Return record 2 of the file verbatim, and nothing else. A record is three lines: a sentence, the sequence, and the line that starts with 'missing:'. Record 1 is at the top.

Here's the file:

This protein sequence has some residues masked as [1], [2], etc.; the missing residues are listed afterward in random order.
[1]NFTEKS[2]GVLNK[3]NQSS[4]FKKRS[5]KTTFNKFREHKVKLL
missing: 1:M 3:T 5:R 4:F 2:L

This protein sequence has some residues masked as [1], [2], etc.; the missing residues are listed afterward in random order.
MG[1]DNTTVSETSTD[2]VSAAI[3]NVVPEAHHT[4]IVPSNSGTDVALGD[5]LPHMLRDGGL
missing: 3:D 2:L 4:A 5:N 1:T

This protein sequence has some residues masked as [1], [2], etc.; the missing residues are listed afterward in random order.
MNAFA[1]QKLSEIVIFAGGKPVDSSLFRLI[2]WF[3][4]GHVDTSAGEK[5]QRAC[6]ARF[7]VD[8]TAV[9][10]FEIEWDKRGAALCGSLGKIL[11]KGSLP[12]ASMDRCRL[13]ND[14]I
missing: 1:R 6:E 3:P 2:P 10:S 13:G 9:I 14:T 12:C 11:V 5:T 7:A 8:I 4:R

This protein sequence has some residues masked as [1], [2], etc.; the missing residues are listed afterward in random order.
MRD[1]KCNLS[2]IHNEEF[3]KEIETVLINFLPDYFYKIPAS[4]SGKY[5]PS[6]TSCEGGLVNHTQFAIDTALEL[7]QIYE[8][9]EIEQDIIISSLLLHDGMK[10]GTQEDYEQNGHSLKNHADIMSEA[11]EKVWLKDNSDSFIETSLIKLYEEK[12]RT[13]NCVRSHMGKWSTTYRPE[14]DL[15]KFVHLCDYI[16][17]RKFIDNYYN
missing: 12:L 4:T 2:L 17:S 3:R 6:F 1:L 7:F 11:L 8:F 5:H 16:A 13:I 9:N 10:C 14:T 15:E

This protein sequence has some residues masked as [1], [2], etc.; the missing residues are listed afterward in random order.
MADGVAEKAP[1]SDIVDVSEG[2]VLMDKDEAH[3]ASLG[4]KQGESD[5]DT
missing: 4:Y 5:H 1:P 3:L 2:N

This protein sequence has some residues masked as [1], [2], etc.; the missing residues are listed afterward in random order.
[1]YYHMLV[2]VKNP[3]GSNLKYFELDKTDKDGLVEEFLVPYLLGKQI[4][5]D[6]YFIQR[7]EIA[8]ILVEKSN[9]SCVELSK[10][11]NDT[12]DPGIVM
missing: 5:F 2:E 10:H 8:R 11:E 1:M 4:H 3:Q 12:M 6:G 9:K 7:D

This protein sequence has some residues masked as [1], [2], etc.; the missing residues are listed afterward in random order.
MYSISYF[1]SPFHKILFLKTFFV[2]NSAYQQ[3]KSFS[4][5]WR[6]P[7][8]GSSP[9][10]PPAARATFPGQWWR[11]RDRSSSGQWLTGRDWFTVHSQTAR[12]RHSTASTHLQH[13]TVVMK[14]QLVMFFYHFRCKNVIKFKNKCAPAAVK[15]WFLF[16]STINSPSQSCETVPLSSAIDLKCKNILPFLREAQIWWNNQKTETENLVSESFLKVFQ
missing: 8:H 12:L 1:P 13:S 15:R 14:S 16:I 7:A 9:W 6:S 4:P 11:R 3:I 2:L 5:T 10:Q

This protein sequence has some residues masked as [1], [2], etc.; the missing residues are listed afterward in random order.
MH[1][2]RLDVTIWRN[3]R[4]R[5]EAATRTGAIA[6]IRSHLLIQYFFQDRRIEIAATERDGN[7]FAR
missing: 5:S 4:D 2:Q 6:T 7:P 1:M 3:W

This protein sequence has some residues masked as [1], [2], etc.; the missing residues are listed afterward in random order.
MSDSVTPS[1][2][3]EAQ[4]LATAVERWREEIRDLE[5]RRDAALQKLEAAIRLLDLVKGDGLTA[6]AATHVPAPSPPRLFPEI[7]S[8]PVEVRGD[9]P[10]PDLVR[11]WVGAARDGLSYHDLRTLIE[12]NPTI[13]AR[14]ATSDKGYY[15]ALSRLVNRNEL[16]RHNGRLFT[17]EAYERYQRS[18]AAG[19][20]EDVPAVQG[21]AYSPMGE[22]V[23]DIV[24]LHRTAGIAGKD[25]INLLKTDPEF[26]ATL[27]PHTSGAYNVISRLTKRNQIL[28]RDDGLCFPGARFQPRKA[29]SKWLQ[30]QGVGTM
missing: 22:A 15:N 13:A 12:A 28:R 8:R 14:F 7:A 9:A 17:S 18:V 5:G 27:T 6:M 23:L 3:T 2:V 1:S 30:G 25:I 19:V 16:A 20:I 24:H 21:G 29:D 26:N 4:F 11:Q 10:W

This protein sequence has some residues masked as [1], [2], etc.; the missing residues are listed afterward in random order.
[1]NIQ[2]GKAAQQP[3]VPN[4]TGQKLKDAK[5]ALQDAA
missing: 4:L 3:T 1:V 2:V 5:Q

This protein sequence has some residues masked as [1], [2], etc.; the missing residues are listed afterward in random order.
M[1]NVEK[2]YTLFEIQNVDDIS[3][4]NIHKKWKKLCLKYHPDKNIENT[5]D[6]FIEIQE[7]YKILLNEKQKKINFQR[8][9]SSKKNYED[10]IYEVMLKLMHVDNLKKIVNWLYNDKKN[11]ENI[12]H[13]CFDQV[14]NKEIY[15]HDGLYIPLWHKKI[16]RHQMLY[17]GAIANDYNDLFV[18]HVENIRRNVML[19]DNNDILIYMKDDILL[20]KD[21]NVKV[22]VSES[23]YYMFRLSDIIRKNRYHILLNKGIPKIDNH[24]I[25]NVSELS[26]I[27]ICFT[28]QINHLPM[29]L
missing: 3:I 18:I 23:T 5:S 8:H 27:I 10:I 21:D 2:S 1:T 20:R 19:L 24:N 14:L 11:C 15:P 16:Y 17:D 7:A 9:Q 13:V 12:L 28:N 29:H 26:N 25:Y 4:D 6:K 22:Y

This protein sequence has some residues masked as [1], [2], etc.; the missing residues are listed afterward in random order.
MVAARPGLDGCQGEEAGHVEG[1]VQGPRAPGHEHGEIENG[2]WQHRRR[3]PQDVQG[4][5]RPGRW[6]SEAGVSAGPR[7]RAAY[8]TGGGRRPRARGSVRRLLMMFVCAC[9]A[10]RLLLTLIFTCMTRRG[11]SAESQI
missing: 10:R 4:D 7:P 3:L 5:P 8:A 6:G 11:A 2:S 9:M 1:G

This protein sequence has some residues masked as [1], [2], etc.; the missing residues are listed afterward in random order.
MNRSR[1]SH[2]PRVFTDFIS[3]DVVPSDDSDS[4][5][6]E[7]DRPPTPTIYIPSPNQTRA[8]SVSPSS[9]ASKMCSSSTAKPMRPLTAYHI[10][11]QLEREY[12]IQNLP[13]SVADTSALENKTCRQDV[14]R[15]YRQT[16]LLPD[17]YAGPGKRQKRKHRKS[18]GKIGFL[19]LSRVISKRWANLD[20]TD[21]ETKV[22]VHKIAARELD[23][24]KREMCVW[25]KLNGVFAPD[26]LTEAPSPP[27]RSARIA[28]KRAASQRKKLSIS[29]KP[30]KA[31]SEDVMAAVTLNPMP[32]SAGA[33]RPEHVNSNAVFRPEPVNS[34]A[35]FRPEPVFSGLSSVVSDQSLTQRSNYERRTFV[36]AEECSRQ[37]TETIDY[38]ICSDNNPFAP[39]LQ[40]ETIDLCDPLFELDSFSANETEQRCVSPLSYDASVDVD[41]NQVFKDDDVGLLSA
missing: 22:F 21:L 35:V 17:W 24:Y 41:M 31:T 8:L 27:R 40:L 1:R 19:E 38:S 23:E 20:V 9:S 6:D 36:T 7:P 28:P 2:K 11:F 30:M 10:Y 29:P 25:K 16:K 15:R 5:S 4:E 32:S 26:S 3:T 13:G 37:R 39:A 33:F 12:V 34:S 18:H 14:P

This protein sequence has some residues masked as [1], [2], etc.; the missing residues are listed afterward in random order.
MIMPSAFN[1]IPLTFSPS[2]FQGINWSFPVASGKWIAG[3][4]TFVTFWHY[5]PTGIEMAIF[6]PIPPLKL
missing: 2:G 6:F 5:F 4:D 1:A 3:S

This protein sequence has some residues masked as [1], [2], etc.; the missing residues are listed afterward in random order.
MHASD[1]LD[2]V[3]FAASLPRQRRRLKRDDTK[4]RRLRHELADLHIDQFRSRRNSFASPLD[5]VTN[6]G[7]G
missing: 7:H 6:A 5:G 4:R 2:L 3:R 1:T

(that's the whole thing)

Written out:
This protein sequence has some residues masked as [1], [2], etc.; the missing residues are listed afterward in random order.
MG[1]DNTTVSETSTD[2]VSAAI[3]NVVPEAHHT[4]IVPSNSGTDVALGD[5]LPHMLRDGGL
missing: 3:D 2:L 4:A 5:N 1:T